Demystifying Coronavirus with Antara Health

Fa calendar 16 grey March 28, 2020   
Fa thumbs o up 16 grey 17   
  Share

This pandemic will pass but until it does, we all have a role in this fight against Coronavirus. We do best when we support each other.

Normal 3ac394fd f7f8 4cbf a1bf ab83acde9def

Photo credit: Markus Spiske

 

This article was originally published here by Dr. Kebba Jobarteh, CEO of Antara Health

This is Dr. Kebba Jobarteh, the CEO of Antara Health, and I’m writing to answer some common questions we have been getting related to the Coronavirus outbreak. Let me start with clarifying some terms that can be confusing.

What is the difference between Coronavirus and COVID19?

The Coronavirus is officially named SARS-CoV2. The illness that occurs when a person is infected with the Coronavirus is called COVID-19.

What is the coronavirus?

SARS-CoV2 (otherwise known as the Coronavirus) is a new virus (meaning that human beings have not previously been exposed to it) that was first identified in China in December 2019 and has now spread worldwide. It is a virus that is related those that cause the common cold, but since human beings have not been exposed to it in the past, our immune systems aren’t as effective at controlling its spread right now.

Where is the Coronavirus?

Although the first cases of the coronavirus were identified in China in December 2019, the virus has now spread to every corner of the globe. No part of the world has been spared and the first 2 cases have been recently confirmed here in Kenya.

How does the coronavirus spread?

The virus is spread through droplets from an infected person. Droplets are essentially tiny bits of liquid that people expel when they cough, sneeze, or exhale.

There are two ways to get infected from these droplets. A person can breathe them in directly, which is why we recommend you maintain at least 1 meter’s distance from anyone who is coughing, sneezing, or appears unwell. Even if you don’t breathe the droplets in directly, these droplets can carry the virus and live on various surfaces for a period of time (hours to days).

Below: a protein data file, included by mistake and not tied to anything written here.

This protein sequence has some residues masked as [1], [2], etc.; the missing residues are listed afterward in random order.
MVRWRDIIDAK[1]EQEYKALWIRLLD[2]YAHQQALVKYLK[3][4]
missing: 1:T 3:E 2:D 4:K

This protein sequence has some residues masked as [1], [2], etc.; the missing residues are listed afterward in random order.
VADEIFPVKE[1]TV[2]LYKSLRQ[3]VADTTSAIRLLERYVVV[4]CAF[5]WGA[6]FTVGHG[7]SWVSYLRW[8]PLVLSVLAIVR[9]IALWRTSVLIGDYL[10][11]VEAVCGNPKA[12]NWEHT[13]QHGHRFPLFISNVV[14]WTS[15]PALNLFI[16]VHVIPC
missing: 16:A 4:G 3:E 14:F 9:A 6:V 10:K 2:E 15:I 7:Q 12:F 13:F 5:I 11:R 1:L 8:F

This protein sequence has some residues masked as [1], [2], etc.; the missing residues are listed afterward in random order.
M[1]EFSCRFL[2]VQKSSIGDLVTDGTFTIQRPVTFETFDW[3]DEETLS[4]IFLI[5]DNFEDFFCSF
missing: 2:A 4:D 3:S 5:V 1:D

When a person touches a surface that contains active droplets, the virus gets on that person’s hands. From there, people habitually tend to touch their faces, which is how the virus typically can enter the body. That is why hand washing is so important and can be so effective.

What are the symptoms of Coronavirus?

Symptoms range from mild to severe and are similar to what we commonly refer to as the common cold. These include fever, sore throat and dry cough. Some patients may also have aches and pains, nasal congestion but notably, the infection is not typically associated with a runny nose.

The majority of people infected with the coronavirus are between ages 20–59 and most people recover fully after a mild illness. Some good news is that children appear to have very little risk of developing symptoms from the Coronavirus. Some bad news is that there are large groups of people that appear to be at higher risk of developing severe disease from the Coronavirus and may require hospitalization and even intensive care support.

People at higher risk are those over 60 years of age, those with pre-existing health problems such as diabetes, cardiovascular disease and any kind of underlying respiratory illness.

Although there is little data available in these populations, there is a significant likelihood that those who are immunosuppressed, HIV positive or chronically or acutely malnourished are also at elevated risk of developing severe disease.

What should I do to protect myself and others from the Coronavirus?